The Missouri Foundation for Health and a national think tank are commissioning $1.5 million in grants for researchers to study the causes and effects of Missouri’s gun violence epidemic.
Foundation representatives hope the research will better inform policymakers on the best ways to prevent people from dying, said Jessi LaRose, a senior strategist at the St. Louis-based nonprofit.
The foundation aims to fund studies about urban gun violence, rural gun fatalities, accidental shooting deaths and suicides. It also seeks research on why so many black men are dying from gun violence and the effectiveness of programs aiming to curb gun deaths, such as St. Louis’ Cure Violence anti-homicide initiative, approved by the Board of Aldermen last year.
Missouri’s gun death rate — 21.3 per every 100,000 residents — is among the highest in the nation. More than 1,300 Missourians died in 2017 from gun-related injuries, according to the Centers for Disease Control and Prevention.
Despite those numbers, there’s much less research on the causes and effects of gun violence than cancer or car accidents, LaRose said.
“Gun violence is a leading cause of death in both the U.S. and Missouri, yet we know far less about prevention of gun violence than many other areas and leading causes of death and injury,” she said.
The $1.5 million provided by the foundation for Missouri-specific research is part of $9.5 million in research grants offered by the National Collaborative on Gun Violence Research, a national nonprofit run by the RAND Corporation.
The two partners submitted a request for proposals earlier this month and expect to award research grants this spring.
While the research projects will likely take years to conduct, the Missouri Foundation for Health will monitor their progress to inform their own gun violence-prevention efforts, LaRose said.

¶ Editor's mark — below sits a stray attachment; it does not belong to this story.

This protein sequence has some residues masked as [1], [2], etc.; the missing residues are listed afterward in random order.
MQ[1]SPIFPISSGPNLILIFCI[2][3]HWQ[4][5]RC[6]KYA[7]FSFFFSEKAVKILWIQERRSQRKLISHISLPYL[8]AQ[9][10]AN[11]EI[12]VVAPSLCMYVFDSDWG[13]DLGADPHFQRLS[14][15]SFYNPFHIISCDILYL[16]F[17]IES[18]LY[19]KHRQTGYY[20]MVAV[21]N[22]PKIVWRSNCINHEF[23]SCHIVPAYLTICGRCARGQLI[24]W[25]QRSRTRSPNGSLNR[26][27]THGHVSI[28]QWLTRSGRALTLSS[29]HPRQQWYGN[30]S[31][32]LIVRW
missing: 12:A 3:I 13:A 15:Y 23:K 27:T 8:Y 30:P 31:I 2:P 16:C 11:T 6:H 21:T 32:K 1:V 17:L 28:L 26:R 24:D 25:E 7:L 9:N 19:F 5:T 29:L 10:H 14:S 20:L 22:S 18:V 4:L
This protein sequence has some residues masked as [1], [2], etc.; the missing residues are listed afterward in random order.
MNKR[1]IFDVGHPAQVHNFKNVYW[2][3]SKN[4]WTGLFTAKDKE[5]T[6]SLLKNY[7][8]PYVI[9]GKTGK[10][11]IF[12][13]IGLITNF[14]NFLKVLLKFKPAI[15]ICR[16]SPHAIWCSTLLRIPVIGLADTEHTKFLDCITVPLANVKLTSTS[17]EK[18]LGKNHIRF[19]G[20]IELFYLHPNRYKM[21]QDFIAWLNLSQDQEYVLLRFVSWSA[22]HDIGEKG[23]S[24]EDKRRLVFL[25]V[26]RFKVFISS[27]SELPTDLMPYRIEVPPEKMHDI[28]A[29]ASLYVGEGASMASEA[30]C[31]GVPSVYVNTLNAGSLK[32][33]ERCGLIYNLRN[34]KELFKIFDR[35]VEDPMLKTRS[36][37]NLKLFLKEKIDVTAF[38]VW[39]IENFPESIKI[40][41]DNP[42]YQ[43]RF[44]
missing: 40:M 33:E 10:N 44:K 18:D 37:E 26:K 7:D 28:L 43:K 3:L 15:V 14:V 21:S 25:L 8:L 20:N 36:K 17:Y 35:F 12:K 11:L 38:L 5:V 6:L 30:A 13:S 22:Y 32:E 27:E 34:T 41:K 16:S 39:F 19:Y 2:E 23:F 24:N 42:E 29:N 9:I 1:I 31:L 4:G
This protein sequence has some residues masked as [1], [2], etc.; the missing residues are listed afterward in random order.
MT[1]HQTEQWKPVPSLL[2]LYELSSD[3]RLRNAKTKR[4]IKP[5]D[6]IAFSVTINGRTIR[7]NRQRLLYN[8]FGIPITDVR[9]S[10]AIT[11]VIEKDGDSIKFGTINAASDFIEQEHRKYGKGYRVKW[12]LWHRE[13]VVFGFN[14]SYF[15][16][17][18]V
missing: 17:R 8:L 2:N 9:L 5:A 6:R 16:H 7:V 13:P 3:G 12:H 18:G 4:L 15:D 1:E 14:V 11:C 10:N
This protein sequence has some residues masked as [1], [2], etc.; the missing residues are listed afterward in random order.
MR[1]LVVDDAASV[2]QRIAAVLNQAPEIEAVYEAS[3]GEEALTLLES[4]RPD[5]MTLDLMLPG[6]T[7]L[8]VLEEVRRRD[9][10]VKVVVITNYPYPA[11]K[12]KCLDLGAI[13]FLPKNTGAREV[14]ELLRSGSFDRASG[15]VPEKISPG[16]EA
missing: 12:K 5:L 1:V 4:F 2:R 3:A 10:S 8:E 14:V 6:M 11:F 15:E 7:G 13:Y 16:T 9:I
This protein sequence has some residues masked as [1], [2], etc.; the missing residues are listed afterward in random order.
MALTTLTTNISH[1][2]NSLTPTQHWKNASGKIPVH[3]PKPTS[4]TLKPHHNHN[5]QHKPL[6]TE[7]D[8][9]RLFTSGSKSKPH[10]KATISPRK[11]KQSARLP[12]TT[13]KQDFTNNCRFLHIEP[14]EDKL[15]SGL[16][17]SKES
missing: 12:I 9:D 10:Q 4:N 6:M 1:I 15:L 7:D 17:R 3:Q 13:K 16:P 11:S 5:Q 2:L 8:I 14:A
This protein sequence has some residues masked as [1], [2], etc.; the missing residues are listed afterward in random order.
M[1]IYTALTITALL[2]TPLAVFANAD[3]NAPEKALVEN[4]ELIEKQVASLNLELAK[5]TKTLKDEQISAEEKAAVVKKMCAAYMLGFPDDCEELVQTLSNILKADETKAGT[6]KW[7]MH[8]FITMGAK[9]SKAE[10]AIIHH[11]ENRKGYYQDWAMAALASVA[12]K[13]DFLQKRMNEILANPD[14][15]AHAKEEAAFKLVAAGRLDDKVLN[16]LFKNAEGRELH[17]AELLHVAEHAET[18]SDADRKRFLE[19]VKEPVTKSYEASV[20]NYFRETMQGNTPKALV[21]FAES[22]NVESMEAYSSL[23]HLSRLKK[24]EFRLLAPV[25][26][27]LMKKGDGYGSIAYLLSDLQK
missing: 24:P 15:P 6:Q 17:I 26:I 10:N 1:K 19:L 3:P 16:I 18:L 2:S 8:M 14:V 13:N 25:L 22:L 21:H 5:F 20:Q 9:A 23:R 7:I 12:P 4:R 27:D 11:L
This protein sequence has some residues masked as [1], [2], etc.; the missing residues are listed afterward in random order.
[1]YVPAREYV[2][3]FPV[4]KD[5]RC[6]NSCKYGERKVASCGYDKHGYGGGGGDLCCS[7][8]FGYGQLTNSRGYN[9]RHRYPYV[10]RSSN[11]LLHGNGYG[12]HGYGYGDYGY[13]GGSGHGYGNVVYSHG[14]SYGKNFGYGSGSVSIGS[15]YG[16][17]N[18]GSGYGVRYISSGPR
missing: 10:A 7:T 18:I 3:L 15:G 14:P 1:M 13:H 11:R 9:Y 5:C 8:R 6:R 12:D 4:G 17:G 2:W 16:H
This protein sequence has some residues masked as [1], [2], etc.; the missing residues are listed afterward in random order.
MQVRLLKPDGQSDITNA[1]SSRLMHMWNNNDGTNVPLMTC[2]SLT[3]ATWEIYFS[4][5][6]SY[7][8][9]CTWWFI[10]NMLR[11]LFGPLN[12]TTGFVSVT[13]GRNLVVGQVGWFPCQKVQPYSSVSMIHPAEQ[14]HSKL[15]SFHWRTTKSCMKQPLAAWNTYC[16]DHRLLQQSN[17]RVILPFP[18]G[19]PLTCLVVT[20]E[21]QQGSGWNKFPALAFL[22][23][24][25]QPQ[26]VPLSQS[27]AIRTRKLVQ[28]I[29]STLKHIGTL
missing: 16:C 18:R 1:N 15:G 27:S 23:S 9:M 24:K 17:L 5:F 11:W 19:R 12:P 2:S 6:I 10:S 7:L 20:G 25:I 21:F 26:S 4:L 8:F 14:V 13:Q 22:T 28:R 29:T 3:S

LaRose said she wants to make sure the research goes beyond urban gun violence to focus on all types of firearm-related deaths statewide.
“That could start to bridge that gap of how it works in urban and rural [areas],” she said, adding that two-thirds of all gun deaths statewide are self-inflicted.
The National Rifle Association has long opposed such research.
For decades, the federal Dickey Amendment put a virtual freeze on federal funding of research that could be used by advocates of gun control. Private organizations and nonprofits such as the National Collaborative on Gun Violence Research have stepped in to fund studies.
That’s starting to change: In 2019, Congress for the first time approved $25 million in government funding for firearms research.
LaRose thinks the Missouri-specific research could be of interest to people in Missouri and nationally who want to study the effects of less-stringent gun laws such as Missouri’s on death rates, LaRose said.
“We really are hoping this work will strengthen Missouri’s gun-violence-prevention fields and make the state a focal point for high-quality, rigorous, nonpartisan research,” LaRose said.
Follow Sarah on Twitter @petit_smudge
Send questions and comments about this story to email@example.com